Download a free Patient Experience Worksheet + get free blog updates to your inbox:

4. Focus on employee development and growth

Teamwork makes the dream work as the saying goes. Your employees are one of the greatest assets your practice has.  It can be hard to dedicate time to your employees due to day-to-day duties as an Owner. 2020 is a great time to refocus efforts on developing skill sets among your employees.

  1. Put together a list of employees
  2. Add a column that shows that person's title
  3. Add a column that shows the person's responsibilities. Do the title and duties align?
  4. Add in a column for current strengths
  5. Add a column showing additional responsibilities that you would like to have the person do in 2020
  6. Bonus points for cross-referencing this document with your KPI tracking and patient experience documents explained above
  7. Add in a column for pathways to realize goals such as courses, additional training, or other items

If you're going to get serious about making headway on KPIs and patient experience, then your practice's human resources are going to play a crucial role. Documenting where you are today and where you want to go will make a huge difference.

This document can then become a springboard to creating a professional development plan for each staff member. This can expand on the last column on pathways to goals by detailing specific steps to take and a timeline to follow.

Download a free Employee Development Worksheet + get free blog updates to your inbox:

5. Don't forget the new modifiers for PTA and OTAs starting 1/1/2020.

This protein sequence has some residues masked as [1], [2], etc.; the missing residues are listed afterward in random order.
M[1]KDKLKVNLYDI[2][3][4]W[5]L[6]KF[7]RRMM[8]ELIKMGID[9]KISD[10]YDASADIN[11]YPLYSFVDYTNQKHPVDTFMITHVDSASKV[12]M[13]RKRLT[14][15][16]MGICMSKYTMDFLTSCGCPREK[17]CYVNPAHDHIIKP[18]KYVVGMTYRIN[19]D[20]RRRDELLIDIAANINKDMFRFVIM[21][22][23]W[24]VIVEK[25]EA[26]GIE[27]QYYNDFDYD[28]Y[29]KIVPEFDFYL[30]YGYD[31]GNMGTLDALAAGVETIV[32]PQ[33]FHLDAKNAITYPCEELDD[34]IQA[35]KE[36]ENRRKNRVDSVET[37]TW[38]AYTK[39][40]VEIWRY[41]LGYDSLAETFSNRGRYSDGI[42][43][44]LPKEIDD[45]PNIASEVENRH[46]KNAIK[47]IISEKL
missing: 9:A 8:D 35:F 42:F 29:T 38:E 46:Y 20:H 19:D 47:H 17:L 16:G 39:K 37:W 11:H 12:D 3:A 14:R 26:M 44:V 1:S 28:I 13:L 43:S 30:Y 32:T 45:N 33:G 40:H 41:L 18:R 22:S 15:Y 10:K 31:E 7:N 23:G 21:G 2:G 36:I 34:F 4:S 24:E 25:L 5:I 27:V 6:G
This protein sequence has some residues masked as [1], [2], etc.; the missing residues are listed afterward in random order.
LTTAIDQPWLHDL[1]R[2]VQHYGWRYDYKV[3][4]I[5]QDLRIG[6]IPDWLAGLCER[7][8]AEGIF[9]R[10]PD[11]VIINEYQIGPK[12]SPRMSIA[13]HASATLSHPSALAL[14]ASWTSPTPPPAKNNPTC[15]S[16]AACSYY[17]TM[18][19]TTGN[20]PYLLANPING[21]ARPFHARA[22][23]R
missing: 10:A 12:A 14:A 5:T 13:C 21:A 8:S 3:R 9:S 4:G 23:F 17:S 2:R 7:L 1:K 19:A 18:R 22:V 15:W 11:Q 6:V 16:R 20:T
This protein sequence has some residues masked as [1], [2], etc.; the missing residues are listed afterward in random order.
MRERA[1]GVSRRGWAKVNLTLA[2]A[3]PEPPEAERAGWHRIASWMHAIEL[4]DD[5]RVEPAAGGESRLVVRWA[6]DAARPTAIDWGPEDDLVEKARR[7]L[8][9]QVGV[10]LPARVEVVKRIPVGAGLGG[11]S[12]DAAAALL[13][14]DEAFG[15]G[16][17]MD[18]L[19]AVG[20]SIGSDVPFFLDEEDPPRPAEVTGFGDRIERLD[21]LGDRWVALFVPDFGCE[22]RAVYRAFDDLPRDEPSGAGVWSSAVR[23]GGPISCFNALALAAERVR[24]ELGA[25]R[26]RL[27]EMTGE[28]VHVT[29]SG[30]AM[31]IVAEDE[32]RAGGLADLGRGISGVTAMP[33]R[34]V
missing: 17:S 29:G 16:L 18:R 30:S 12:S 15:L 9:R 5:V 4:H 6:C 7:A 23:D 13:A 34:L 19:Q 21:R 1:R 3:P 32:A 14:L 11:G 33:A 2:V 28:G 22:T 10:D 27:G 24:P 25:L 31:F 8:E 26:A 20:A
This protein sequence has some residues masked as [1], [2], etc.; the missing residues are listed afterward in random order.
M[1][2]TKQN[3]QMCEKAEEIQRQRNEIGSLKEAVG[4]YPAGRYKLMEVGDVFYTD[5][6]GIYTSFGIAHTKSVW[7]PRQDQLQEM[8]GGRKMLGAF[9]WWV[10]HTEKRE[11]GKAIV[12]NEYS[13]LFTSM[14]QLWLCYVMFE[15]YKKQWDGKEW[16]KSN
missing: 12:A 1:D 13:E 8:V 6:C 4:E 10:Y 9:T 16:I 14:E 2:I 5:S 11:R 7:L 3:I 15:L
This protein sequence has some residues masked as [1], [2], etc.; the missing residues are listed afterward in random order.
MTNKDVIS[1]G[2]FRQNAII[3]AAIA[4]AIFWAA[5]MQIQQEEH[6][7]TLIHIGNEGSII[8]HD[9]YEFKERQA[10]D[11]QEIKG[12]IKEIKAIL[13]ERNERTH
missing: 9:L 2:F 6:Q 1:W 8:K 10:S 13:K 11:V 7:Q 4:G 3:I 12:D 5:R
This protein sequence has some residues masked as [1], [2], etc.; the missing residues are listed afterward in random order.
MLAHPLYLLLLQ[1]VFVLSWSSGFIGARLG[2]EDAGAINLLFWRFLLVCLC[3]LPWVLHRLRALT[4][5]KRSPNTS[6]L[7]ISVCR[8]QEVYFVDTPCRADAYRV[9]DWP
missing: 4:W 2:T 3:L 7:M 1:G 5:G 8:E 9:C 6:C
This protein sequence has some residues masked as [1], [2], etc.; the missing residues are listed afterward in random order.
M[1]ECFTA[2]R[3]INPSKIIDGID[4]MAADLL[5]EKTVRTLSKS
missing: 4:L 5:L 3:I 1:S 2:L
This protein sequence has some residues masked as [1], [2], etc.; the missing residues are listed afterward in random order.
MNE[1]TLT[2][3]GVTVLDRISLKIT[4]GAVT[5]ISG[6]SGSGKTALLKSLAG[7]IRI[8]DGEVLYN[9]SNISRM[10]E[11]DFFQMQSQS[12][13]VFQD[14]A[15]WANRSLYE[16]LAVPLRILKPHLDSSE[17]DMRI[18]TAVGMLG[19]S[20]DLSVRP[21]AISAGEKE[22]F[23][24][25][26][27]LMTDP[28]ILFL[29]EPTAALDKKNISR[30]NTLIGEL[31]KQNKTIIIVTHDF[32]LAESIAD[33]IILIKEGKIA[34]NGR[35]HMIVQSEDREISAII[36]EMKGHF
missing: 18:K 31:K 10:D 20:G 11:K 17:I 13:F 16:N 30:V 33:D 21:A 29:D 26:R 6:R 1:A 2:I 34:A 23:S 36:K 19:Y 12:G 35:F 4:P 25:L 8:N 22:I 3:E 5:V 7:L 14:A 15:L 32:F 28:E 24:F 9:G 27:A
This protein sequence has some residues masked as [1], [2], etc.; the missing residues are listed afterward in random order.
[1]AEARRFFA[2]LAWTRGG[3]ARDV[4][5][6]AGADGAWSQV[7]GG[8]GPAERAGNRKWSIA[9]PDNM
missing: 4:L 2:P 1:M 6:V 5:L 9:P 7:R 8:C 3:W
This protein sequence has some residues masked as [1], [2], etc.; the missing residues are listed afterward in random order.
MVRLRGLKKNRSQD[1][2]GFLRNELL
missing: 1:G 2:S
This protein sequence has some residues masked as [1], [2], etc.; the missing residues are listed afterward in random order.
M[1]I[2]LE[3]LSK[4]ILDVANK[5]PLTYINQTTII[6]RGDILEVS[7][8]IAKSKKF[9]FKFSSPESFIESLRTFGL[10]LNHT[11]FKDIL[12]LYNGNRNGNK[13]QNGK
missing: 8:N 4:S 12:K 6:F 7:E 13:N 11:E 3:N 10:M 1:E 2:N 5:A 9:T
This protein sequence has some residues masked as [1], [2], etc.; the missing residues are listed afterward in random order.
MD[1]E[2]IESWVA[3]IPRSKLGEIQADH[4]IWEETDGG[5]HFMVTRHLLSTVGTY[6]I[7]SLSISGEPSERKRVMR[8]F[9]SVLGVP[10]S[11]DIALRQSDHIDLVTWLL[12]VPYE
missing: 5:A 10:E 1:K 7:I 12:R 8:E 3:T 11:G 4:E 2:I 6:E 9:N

No more surprises here. The new PTA/OTA modifiers start 1/1/2020. Apply modifiers to lines where the Physical Therapy Assistant (PTA) or Occupational Therapy Assistant (OTA) provides "in part." While the modifier is required when needed starting in January, there will be no adjustment to payments for such services until 2022. This modifier is somewhat different than other modifiers. Other modifiers will give you instant feedback if a modifier is missing. With these new modifiers, you will not get any feedback if the modifier is missing other than if Medicare chooses to audit your practice. As always, one of your best defenses is proper documentation, ensuring that you can show who provided what care.

6. Be vigilant and advocate but don't make any rash changes in response to Medicare cuts until the 2021 proposed rule is released in July of 2020

While some victories were scored through advocacy on the PTA/OTA modifiers, CMS decided to move forward with the 8% cut in the 2020 final rule continuing the path towards implementing the cuts in 2021. There is no question that this is both frustrating and concerning. PT Practices have been under constant pressure with reimbursements both directly and indirectly with the churn of various programs such as PQRS, Functional Limitation Reporting (FLR), MIPS and more.

First, it's not possible just yet to fully understand what precisely the 8% cut means. CMS is not, in theory, indicating a straight 8% cut across the board for all procedure codes. Instead, it appears to be an adjustment on some adjustment codes based on the formula that CMS uses to calculate the value of different procedure codes. One of the most significant pieces of missing information is which codes will be impacted. It could be some less often used codes, or it could be a worse scenario of workhorse procedure codes being affected. This won't be known until the proposed rule is published, and the final rule is adopted.

The 8% cut could have significant impacts and may change the course of many practices depending on how it goes. Efforts expended in preparation should be spent on PT advocacy and on keeping your practice lean. The American Physical Therapy Association (APTA) has already stated that it will fight any and all cuts. At the end of the day, it's power in numbers. Advocate by contacting elected officials and commenting on the proposed rule when published. Once the rule is known, then a proper analysis can be conducted.

The bottom line

2020 is shaping up to be an interesting year. There are always threats and opportunities. Staying positive and focusing on what's important will make for a successful and profitable year! Stay tuned to our blog for more information!